Commentators are saying that the Republican predilection for dwelling on largely self-defeating insults is a result of the fact that the economy is improving--which at the moment appears to be true. This tactic is reminiscent of the old legal mantra: "If you can't beat on the facts, beat on the law. If you can't beat on the law, beat on the facts. If you can't beat on either the facts or the law, beat on the table." That said - unemployment is still quite high at 8.3 percent, consumer credit card debt is soaring, student loan debt has now eclipsed credit card debt and is ballooning into the next economy busting bubble, national debt is growing geometrically and is perhaps out of control, foreclosures are still blighting entire neighborhoods, and the one thing that everyone can agree on is that the Internal Revenue Code of 1954 should be the subject of an 18th-century style book burning. It certainly seems that there is plenty to talk about without having to resort to negative personal attacks.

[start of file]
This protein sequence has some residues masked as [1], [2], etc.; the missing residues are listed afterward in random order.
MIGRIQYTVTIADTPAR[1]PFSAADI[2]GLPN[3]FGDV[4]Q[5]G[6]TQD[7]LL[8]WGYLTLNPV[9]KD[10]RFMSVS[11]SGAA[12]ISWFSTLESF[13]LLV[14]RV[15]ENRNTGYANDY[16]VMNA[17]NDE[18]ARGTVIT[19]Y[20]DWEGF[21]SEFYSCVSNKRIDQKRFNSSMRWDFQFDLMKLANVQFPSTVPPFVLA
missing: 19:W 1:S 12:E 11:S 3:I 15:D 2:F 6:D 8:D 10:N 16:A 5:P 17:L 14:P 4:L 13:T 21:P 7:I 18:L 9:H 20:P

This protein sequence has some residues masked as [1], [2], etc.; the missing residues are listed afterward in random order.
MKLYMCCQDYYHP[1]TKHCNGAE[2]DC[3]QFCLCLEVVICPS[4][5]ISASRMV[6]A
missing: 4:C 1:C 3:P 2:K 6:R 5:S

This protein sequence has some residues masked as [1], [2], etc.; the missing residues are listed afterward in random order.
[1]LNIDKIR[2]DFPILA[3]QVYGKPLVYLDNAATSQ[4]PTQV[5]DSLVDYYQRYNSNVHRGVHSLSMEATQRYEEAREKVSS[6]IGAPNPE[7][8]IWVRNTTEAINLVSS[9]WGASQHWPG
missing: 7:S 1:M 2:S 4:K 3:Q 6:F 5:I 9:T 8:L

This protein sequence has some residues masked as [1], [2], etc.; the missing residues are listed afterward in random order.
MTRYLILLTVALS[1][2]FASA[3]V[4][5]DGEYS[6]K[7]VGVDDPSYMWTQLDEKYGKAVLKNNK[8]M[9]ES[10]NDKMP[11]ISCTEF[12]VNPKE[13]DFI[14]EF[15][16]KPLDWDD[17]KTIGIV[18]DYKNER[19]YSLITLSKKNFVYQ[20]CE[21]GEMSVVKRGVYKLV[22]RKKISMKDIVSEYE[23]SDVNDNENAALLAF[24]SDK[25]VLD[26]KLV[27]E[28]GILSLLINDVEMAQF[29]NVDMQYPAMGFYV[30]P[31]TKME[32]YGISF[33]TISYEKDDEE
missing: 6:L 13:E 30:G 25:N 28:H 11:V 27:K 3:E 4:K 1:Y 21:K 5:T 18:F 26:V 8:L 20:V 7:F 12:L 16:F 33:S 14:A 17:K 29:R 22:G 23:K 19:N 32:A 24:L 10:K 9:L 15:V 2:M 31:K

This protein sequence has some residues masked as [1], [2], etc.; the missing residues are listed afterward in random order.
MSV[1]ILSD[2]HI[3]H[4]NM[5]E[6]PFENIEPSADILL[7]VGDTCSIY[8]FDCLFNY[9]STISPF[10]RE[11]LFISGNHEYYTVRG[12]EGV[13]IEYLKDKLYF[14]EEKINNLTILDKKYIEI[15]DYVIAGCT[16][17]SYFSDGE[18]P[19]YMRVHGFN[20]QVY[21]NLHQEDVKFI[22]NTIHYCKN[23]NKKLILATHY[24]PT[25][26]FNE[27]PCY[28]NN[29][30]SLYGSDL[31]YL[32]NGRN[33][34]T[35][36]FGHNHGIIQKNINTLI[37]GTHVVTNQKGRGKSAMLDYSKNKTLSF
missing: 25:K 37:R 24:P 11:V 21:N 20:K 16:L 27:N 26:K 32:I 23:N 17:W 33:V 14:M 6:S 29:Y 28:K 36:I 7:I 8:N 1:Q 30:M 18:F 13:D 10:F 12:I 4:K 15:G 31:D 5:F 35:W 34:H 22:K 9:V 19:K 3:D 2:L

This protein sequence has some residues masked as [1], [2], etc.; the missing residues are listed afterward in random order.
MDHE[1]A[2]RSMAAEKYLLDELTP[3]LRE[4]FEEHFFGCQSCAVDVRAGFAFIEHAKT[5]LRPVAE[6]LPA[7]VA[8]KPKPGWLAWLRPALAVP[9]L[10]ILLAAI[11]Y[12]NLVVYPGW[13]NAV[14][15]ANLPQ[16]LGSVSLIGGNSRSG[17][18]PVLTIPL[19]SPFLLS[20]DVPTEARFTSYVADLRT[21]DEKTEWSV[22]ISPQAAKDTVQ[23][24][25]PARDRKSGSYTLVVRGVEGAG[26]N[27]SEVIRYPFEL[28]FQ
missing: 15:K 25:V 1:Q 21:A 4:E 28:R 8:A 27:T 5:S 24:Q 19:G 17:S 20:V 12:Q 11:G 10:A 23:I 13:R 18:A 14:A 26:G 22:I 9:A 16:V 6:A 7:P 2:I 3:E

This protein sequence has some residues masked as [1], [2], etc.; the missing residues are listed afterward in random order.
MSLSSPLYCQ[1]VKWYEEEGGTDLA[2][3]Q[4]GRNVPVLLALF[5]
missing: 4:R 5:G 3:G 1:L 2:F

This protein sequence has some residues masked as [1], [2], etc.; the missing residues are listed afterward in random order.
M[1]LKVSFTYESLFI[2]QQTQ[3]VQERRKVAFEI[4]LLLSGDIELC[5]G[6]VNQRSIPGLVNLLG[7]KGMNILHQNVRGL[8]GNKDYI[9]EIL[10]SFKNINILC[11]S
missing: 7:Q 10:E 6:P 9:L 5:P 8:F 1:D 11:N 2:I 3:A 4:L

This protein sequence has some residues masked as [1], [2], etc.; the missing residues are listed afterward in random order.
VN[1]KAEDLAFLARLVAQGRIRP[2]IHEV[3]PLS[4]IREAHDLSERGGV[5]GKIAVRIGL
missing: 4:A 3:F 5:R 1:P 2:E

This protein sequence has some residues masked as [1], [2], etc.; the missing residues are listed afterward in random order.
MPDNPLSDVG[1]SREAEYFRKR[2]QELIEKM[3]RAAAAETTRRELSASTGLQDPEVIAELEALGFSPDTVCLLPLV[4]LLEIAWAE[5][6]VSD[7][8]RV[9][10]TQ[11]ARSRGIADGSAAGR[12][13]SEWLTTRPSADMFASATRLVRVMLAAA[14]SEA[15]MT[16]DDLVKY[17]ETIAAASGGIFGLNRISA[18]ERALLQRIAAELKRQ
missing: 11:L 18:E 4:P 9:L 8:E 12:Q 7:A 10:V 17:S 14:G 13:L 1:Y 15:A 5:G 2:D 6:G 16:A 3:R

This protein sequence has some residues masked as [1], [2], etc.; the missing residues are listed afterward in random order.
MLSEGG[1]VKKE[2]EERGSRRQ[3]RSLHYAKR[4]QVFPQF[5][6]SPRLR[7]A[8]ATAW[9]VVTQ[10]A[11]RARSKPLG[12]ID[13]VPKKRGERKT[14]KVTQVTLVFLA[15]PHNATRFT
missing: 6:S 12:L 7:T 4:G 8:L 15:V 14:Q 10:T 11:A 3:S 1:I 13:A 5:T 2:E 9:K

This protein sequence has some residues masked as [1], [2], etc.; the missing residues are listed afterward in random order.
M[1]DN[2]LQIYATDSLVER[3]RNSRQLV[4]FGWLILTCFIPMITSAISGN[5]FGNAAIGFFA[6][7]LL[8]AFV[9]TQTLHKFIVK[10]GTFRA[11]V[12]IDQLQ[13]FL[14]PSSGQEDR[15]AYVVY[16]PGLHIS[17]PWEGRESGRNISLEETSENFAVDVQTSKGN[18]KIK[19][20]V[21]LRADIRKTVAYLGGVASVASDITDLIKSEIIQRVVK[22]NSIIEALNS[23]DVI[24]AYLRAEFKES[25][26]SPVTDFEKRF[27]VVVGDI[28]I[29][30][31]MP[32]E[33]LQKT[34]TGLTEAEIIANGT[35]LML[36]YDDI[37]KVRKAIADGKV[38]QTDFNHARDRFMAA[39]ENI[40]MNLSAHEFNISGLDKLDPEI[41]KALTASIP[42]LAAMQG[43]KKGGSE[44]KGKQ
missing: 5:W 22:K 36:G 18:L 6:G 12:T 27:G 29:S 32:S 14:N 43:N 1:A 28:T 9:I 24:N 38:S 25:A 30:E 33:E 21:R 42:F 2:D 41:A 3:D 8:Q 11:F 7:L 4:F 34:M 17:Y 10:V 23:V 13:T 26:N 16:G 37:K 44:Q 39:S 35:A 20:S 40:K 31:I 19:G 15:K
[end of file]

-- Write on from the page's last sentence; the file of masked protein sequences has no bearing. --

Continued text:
The issues that really are important to consumers---jobs, education, the cost of a college education, health care---are being overlooked in favor of substance-less, mudslinging attacks that don't address problems and don't provide plans. If I am missing something, I apologize, but I have yet to hear any of the Republican contenders talk about the nuts and bolts of how they are going to make America a strong and vibrant place to live.
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And who loses? We, the American people, do. Without question, there is a lot that needs to change in the current political scene for things to get better, but we can start with some low-hanging fruit. Stop being so fascinated by the puerile ramblings of people like Rush Limbaugh, and stay on message. It's the economy, stupid!
It's as though the candidates have strapped themselves to the roof of a political system that engages in mild and often tawdry distraction in the hope that nobody notices the total lack of substantive direction or vision as it speeds down the road to the White House. Can't these guys see that they're soiling themselves and the American political process?
Adam Levin is chairman and cofounder of Credit.com and Identity Theft 911. His experience as former director of the New Jersey Division of Consumer Affairs gives him unique insight into consumer privacy, legislation and financial advocacy. He is a nationally recognized expert on identity theft and credit.